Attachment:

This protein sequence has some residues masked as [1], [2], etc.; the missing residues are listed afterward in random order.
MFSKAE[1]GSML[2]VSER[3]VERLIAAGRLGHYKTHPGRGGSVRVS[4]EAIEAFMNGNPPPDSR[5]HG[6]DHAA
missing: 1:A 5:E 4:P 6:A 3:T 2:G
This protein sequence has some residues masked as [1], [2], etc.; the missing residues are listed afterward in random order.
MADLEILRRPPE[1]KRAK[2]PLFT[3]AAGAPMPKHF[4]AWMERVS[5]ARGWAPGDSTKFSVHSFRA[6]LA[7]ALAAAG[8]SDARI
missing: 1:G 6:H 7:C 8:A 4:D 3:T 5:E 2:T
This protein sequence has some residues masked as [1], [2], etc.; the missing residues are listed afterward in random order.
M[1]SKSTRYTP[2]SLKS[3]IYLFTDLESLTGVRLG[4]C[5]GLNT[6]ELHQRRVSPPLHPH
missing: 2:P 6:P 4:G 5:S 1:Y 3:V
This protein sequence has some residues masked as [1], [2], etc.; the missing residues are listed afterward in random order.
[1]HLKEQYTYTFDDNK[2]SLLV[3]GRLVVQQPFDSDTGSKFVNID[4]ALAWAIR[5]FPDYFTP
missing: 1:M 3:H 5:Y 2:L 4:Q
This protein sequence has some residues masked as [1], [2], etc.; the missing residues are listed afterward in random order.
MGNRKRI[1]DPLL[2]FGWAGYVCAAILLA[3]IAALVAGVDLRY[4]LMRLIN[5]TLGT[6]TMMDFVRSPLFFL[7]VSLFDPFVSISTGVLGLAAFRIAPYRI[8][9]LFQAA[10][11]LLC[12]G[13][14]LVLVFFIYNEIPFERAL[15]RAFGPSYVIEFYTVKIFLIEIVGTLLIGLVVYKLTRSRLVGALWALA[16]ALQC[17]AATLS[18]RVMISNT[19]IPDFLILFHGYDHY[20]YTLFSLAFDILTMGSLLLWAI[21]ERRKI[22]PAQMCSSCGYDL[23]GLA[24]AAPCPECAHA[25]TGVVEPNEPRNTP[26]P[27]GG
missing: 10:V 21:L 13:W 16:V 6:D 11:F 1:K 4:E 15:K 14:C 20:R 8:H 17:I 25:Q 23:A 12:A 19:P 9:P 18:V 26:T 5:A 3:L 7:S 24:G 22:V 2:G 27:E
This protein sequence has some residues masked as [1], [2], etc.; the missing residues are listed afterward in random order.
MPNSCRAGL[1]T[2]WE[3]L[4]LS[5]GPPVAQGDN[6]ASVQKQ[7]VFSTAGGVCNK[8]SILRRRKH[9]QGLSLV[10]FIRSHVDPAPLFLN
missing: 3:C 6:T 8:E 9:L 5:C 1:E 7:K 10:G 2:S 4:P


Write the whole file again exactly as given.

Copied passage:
This protein sequence has some residues masked as [1], [2], etc.; the missing residues are listed afterward in random order.
MFSKAE[1]GSML[2]VSER[3]VERLIAAGRLGHYKTHPGRGGSVRVS[4]EAIEAFMNGNPPPDSR[5]HG[6]DHAA
missing: 1:A 5:E 4:P 6:A 3:T 2:G
This protein sequence has some residues masked as [1], [2], etc.; the missing residues are listed afterward in random order.
MADLEILRRPPE[1]KRAK[2]PLFT[3]AAGAPMPKHF[4]AWMERVS[5]ARGWAPGDSTKFSVHSFRA[6]LA[7]ALAAAG[8]SDARI
missing: 1:G 6:H 7:C 8:A 4:D 3:T 5:E 2:T
This protein sequence has some residues masked as [1], [2], etc.; the missing residues are listed afterward in random order.
M[1]SKSTRYTP[2]SLKS[3]IYLFTDLESLTGVRLG[4]C[5]GLNT[6]ELHQRRVSPPLHPH
missing: 2:P 6:P 4:G 5:S 1:Y 3:V
This protein sequence has some residues masked as [1], [2], etc.; the missing residues are listed afterward in random order.
[1]HLKEQYTYTFDDNK[2]SLLV[3]GRLVVQQPFDSDTGSKFVNID[4]ALAWAIR[5]FPDYFTP
missing: 1:M 3:H 5:Y 2:L 4:Q
This protein sequence has some residues masked as [1], [2], etc.; the missing residues are listed afterward in random order.
MGNRKRI[1]DPLL[2]FGWAGYVCAAILLA[3]IAALVAGVDLRY[4]LMRLIN[5]TLGT[6]TMMDFVRSPLFFL[7]VSLFDPFVSISTGVLGLAAFRIAPYRI[8][9]LFQAA[10][11]LLC[12]G[13][14]LVLVFFIYNEIPFERAL[15]RAFGPSYVIEFYTVKIFLIEIVGTLLIGLVVYKLTRSRLVGALWALA[16]ALQC[17]AATLS[18]RVMISNT[19]IPDFLILFHGYDHY[20]YTLFSLAFDILTMGSLLLWAI[21]ERRKI[22]PAQMCSSCGYDL[23]GLA[24]AAPCPECAHA[25]TGVVEPNEPRNTP[26]P[27]GG
missing: 10:V 21:L 13:W 16:V 6:D 11:F 1:K 4:E 15:K 14:C 20:R 8:H 17:I 25:Q 23:A 12:A 19:P 9:P 18:V 26:T 5:A 3:L 7:S 24:G 22:V 2:G 27:E
This protein sequence has some residues masked as [1], [2], etc.; the missing residues are listed afterward in random order.
MPNSCRAGL[1]T[2]WE[3]L[4]LS[5]GPPVAQGDN[6]ASVQKQ[7]VFSTAGGVCNK[8]SILRRRKH[9]QGLSLV[10]FIRSHVDPAPLFLN
missing: 3:C 6:T 8:E 9:L 5:C 1:E 7:K 10:G 2:S 4:P